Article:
Everything you ever needed to know about Easter Eggs
Its almost Easter and whilst I rub my hands with glee in anticipation of a good ol chocolate-fest, it made me realise that I have absolutely no idea why we give Easter eggs and where the tradition comes from. With my Sherlock hat on and magnifying glass at the ready, I unearthed lots of interesting and quirky facts about Easter eggs that I never even knew and wanted to share them with you:
The history of the Easter Egg
Although Easter is a religious holiday, the custom of giving Easter eggs, are likely linked to pagan traditions.The egg is an ancient symbol of new life and has been associated with pagan festivals celebrating Spring. From a Christian perspective, Easter eggs are said to represent Jesus’ emergence from the tomb and resurrection. Decorating eggs for Easter is a tradition that dates back to at least the 13th century, according to some sources. One explanation for this custom is that eggs were formerly a forbidden food during the Lenten season, so people would paint and decorate them to mark the end of the period of penance and fasting, then eat them on Easter as a celebration.
Easter Egg Painting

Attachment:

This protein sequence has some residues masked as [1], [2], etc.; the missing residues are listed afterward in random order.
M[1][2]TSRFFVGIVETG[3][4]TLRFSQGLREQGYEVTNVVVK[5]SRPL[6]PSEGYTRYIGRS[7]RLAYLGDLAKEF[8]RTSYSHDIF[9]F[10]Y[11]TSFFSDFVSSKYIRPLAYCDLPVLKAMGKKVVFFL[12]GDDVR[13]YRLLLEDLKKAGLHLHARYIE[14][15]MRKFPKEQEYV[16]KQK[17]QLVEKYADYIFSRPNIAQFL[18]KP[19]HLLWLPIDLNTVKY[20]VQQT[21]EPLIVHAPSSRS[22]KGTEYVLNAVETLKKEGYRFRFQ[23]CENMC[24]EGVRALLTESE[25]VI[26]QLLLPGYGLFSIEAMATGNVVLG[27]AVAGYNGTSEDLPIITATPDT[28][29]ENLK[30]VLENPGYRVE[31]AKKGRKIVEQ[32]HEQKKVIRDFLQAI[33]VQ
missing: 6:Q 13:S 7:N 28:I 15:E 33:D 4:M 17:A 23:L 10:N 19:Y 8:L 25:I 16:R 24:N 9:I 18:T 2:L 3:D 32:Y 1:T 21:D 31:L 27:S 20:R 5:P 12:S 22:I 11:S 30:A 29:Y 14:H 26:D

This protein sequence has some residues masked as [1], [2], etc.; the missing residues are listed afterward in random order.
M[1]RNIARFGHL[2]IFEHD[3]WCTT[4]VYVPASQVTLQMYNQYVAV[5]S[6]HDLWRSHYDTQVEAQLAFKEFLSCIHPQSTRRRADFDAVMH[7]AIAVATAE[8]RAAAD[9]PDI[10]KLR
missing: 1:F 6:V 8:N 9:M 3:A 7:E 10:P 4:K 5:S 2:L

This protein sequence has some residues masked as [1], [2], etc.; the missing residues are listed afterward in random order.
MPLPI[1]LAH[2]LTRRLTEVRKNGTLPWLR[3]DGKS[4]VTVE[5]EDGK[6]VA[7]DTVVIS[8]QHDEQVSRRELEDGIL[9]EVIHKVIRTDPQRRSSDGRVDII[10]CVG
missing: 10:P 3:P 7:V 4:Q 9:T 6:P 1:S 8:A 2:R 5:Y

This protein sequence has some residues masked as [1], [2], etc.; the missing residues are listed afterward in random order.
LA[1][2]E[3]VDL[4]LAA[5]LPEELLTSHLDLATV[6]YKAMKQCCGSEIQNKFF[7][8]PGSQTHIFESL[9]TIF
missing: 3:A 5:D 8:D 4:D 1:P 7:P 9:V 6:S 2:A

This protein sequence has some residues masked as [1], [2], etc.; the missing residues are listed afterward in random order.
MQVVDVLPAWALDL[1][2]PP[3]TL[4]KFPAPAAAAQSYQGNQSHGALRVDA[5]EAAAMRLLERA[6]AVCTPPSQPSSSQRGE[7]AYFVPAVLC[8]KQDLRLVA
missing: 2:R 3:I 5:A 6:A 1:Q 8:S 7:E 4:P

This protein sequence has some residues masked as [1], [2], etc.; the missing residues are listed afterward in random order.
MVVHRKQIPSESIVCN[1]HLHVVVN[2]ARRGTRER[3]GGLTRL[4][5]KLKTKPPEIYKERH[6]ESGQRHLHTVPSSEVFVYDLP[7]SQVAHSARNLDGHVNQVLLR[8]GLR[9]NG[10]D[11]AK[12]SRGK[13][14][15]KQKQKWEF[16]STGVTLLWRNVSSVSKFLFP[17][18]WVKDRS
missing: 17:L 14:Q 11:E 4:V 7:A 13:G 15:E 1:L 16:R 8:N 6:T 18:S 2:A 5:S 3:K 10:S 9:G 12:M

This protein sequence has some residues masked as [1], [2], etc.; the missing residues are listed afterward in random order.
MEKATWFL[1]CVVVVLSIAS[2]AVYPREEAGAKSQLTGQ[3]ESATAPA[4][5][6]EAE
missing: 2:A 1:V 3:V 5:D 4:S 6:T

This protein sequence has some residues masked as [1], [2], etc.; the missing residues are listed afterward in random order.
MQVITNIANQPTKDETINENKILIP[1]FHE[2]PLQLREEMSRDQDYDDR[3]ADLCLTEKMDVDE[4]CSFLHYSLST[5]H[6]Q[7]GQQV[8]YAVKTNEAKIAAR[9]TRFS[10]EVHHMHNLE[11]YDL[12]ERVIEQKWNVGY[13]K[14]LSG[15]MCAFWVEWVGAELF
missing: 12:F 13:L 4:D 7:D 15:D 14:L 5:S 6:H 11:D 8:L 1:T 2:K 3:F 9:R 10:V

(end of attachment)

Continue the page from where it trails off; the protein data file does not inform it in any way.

|The infamous crocodile effect Easter egg||Medieval Easter Eggs||Cadbury's Creme Egg|
Fun Easter Egg Facts
1. Every child in the UK receives an average of 8.8 Easter eggs every year – double their recommended calorie intake for a whole week
2. 80 million chocolate Easter eggs are sold each year. This accounts for 10% of Britain’s annual spending on chocolate!
3. The world’s most popular egg-shaped chocolate is Cadbury’s Creme Egg. Workers at Cadburys in Bournville produce 1.5 million of these every day
4.Medieval Easter eggs were boiled with onions to give them a golden sheen. Edward i however, went one better and in 1290 he ordered 450 eggs to be covered in gold leaf and given as Easter gifts
5. In medieval times, a festival of egg throwing was held in church. The priest would throw a hardboiled egg to one of the choirboys and it would then be tossed from one boy to another. Whoever held the egg when the clock struck 12 was the winner.
6. The famous ‘crocodile’ finish that you see on Easter eggs came from Germany and was originally designed to cover up any minor imperfections in the chocolate.
7. Papier-mache Easter eggs started being produced in England in the 18th century and then the first chocolate eggs appeared in the 19th century with the earliest ones being completely solid
8. The first chocolate Easter egg was produced in 1873 by Fry's.
9. The traditional name for Easter egg decorating is Pysanka. The word comes from the verb pysaty that means “to write”
10. America reportedly produces 91.4 billion chocolate Easter eggs each and every year, as well as 90 million chocolate bunnies. Unlike Britain, who leave chocolate eggs empty or fill with other chocolate treats, most Easter Eggs in America are filled with jelly beans – and it is thought 16 million jelly beans are consumed by Americans each year.
So there you have it - everything you ever needed to know about Easter Eggs